This mausoleum has a very distinguished feature; sun rises and sets from the foot level of the gigantic sculptures. Walk around the well-preserved colossal statues of the Greek-Persian cult established by the Kommagane rulers. The heads of the deities have toppled over onto the ground in the intervening centuries. Their finely sculpted facial features are striking examples of the idealized late Hellenistic style fused into harmony by Persian elements. The highlight of your tour is to watch sunset with champagne glass in your hands from the summit where the gods reside. Overnight at Kahta.
Day 4: After breakfast visit the Karakus Tumulus of the Kommagane royal ladies, Cendere Roman Bridge, Yeni Kale Kommagane fortress with the Nymph river and Arsemia on the Euphrates, the antique sacred settlement. The rest of our journey will take us on the ancient Silk Road to Rumkale, the ancient castle city of Hromgla surrounded by an artificial lake that was created by the construction of the dam. With its strategic position overlooking the passages of the Euphrates, Rumkale has been inhabited since Assyrian times. It is considered a sacred place of Christianity where St. John the Apostle copied the drafts of the New Testament and hid them among the castle walls.
Visit the church of the great Saint Nerses the Graceful, who served the Armenian people as Patriarch from his headquarters in Hromcla in the 12th century. "He was a great man of God, with strong faith and deep love. Saint Nerses had a special gift for reconciling and peace making between different peoples. It is his moral presence, and also the place where his remains were committed, which make this site holy and special for pilgrims," The ancient ruins will shiver you with their awesome look. You will share the feelings that St. John felt in his room at the end of a secret corridor that can be reached through the spiral well. Overnight in Gaziantep.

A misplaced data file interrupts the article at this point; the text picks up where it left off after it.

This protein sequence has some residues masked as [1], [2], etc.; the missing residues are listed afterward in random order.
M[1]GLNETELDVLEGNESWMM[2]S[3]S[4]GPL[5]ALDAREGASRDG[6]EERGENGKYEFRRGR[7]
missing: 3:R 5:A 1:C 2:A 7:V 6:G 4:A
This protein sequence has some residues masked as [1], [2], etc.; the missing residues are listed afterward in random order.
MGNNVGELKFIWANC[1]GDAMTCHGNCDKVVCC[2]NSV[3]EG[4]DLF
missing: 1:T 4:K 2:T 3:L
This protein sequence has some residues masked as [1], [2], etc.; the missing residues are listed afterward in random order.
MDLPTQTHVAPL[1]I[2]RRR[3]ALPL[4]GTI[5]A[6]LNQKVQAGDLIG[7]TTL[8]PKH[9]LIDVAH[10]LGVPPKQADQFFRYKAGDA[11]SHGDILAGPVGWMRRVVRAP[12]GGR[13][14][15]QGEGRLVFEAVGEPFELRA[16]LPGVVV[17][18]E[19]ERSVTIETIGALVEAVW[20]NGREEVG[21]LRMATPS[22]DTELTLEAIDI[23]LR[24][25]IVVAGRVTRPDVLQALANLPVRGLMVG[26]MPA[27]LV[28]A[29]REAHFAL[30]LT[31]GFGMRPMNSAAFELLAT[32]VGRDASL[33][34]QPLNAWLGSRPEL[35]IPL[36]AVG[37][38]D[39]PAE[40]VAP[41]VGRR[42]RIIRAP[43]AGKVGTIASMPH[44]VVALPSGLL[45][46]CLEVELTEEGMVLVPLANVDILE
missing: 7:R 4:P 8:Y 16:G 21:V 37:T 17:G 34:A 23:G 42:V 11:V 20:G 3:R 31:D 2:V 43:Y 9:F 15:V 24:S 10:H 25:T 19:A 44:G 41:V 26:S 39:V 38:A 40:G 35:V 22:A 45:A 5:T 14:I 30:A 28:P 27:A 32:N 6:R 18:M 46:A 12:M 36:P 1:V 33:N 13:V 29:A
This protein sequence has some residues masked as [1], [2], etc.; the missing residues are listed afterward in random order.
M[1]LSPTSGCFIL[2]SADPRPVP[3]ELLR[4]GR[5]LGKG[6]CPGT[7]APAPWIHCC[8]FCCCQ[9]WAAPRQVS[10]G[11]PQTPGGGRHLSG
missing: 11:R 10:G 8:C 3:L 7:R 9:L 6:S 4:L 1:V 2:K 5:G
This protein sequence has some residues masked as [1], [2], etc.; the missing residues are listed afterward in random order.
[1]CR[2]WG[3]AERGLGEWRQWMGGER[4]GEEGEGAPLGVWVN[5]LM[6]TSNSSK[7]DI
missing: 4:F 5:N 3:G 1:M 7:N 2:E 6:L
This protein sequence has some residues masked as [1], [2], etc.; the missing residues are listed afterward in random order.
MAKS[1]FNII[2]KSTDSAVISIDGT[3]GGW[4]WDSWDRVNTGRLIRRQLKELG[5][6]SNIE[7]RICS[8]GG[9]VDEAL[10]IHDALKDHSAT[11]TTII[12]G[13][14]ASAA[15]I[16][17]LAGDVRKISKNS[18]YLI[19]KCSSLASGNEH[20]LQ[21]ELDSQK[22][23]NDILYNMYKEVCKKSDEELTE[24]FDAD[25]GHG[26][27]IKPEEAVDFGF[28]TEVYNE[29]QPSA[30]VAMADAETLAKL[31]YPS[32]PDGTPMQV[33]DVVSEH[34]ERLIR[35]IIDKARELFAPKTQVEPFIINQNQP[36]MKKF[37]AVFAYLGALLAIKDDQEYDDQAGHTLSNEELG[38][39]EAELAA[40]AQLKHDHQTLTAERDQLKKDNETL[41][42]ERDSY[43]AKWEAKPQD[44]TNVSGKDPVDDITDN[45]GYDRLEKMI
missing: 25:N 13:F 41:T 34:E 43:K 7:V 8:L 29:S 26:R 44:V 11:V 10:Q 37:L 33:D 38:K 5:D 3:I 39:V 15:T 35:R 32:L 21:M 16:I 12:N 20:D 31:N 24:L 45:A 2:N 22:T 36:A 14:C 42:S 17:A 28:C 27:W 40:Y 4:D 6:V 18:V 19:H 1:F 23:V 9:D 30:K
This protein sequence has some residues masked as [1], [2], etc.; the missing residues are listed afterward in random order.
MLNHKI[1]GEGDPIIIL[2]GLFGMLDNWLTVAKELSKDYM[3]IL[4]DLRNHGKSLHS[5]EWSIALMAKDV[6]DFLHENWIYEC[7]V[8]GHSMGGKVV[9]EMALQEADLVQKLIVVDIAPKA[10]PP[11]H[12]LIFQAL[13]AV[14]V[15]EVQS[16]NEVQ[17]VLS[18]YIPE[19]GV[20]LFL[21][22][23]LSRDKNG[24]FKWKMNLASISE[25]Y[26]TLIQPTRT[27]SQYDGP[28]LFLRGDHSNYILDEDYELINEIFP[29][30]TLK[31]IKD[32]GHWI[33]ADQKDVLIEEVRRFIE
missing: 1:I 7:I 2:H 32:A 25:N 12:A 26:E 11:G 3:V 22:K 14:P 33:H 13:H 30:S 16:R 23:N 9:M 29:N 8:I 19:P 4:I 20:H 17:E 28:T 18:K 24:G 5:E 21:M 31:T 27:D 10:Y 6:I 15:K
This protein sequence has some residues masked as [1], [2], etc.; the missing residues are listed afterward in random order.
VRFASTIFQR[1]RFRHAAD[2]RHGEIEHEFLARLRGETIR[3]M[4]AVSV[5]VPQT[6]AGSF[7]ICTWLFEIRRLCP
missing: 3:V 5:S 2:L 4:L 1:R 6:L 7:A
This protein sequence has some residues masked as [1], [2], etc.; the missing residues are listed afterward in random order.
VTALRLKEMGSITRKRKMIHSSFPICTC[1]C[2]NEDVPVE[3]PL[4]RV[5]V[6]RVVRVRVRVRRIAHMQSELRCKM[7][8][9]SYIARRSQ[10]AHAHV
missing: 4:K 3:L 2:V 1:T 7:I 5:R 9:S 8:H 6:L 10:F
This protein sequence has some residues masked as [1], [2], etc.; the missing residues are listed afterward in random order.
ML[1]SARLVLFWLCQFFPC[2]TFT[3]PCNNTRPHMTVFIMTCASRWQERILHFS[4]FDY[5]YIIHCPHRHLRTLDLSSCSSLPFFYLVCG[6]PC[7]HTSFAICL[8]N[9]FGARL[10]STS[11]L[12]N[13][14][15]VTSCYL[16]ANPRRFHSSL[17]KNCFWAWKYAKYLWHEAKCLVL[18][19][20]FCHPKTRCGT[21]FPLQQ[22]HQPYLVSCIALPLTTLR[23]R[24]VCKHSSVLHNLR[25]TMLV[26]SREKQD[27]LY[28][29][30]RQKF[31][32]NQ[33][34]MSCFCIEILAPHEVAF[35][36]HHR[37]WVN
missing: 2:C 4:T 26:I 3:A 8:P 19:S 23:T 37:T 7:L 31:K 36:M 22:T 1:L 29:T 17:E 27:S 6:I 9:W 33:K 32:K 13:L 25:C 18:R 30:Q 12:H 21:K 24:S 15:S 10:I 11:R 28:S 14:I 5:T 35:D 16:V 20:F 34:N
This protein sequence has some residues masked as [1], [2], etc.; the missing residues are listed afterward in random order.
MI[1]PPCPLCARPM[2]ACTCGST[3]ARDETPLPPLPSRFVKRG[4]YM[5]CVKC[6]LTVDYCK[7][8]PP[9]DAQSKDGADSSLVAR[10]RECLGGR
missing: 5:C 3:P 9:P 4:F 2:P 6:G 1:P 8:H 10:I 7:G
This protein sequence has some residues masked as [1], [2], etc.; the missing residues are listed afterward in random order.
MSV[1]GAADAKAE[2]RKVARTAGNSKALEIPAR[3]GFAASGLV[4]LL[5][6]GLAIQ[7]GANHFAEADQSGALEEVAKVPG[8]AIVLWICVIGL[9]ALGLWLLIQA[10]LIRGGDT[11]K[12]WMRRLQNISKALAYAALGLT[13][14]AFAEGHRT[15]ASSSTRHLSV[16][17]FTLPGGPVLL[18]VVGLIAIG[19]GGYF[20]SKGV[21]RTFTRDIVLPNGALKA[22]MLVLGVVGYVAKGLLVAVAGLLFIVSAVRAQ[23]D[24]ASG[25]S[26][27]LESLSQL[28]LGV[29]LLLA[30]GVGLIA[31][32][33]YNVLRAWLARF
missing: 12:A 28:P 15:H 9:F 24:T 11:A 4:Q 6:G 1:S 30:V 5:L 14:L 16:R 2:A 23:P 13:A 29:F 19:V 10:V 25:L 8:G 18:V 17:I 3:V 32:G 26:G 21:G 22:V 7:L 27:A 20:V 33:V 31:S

Day 5: After breakfast tour of Gaziantep including a visit to the local museum with its beautiful Roman mosaics excavated from Zeugma Antique Site.In the historical Tepebasi district, fine examples of mid-nineteenth-century southeastern Anatolian Architecture may seem an incongruous feature of this once-wealthy trading center in southeastern Turkey, but are only one of many elements in a well-preserved example of cultural and religious integration in the late Ottoman Empire. The missionary hospital and school constructed at the request of Tepebasi's merchants still stand alongside a collection of synagogues, Mosques, and Roman Catholic, Protestant, and Orthodox churches in the historical district of Gaziantep.
At the center of the district is the Millet Hanı, the largest and grandest of the city's hans, or travel lodges, featuring kitchens, animal stalls, and guestrooms that welcomed both wealthy merchants and refugees. During World War I, Tepebasi was a destination for Armenian refugees, whose craftsmanship is still visible in intricate Ironwork, carved stone arches and columns, basalt ornamentation, and colorfully tiled courtyard fountains. Sightseeing tour and free time for shopping in the Copper and Mother of Pearl Workshop Bazaar. Dinner at a traditional restaurant (extra cost). A large, rich, delicious varity of kebaps and deserts will be served. Overnight at Gaziantep.
Day 6. After breakfast transfer to the airport. End of services.
Also see tour packages in:
Middle East Turkey History Whiz Archeology/History